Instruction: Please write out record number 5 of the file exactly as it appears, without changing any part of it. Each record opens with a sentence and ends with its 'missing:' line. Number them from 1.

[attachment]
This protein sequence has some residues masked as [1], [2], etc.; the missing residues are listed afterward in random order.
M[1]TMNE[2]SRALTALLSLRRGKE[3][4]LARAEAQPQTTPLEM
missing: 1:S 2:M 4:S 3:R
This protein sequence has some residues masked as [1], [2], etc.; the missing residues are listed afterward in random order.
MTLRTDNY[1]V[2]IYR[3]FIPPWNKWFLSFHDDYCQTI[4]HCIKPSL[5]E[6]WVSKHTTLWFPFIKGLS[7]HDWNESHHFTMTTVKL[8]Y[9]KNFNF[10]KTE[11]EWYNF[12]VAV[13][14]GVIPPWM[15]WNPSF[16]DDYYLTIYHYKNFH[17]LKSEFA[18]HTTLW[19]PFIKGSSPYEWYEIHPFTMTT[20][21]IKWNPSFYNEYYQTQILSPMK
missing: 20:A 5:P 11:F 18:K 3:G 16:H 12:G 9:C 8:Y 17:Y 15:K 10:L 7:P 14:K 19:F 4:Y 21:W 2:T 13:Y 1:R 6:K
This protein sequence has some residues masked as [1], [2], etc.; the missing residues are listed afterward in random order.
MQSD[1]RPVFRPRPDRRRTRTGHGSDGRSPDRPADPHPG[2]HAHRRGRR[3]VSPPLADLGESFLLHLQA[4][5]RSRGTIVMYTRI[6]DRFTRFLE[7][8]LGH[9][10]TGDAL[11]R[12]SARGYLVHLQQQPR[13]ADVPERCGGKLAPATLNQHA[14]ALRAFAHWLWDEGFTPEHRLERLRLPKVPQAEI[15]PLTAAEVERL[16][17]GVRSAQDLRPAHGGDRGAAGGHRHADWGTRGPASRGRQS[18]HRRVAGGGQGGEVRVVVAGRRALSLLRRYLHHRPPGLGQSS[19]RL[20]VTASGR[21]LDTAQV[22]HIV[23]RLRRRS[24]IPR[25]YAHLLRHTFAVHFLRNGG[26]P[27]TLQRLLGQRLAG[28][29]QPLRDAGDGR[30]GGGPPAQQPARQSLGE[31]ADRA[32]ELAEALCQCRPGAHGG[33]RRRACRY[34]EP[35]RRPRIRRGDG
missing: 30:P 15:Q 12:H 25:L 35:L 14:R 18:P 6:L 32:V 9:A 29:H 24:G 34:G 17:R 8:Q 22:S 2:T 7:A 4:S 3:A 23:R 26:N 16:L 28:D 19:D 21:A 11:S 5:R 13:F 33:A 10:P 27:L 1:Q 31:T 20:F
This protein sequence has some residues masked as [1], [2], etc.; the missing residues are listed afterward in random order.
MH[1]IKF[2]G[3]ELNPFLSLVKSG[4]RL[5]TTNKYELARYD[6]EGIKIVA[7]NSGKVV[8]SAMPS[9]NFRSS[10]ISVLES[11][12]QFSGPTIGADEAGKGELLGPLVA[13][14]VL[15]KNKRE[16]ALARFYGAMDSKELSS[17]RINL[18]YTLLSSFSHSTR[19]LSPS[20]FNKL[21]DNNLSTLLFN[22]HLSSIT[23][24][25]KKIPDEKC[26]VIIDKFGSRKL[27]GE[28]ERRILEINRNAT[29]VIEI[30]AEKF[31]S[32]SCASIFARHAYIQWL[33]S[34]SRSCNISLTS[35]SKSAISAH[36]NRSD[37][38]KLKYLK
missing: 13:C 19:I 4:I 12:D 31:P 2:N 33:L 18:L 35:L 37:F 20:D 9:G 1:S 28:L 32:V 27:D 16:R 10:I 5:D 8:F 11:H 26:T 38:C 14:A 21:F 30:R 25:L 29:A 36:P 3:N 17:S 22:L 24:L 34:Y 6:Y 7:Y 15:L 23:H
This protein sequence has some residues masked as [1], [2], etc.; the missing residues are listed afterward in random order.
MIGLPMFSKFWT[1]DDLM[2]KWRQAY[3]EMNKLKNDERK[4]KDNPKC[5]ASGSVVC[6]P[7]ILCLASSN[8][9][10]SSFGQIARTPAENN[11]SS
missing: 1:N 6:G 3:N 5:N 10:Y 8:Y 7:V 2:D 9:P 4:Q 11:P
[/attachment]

This protein sequence has some residues masked as [1], [2], etc.; the missing residues are listed afterward in random order.
MIGLPMFSKFWT[1]DDLM[2]KWRQAY[3]EMNKLKNDERK[4]KDNPKC[5]ASGSVVC[6]P[7]ILCLASSN[8][9][10]SSFGQIARTPAENN[11]SS
missing: 1:N 6:G 3:N 5:N 10:Y 8:Y 7:V 2:D 9:P 4:Q 11:P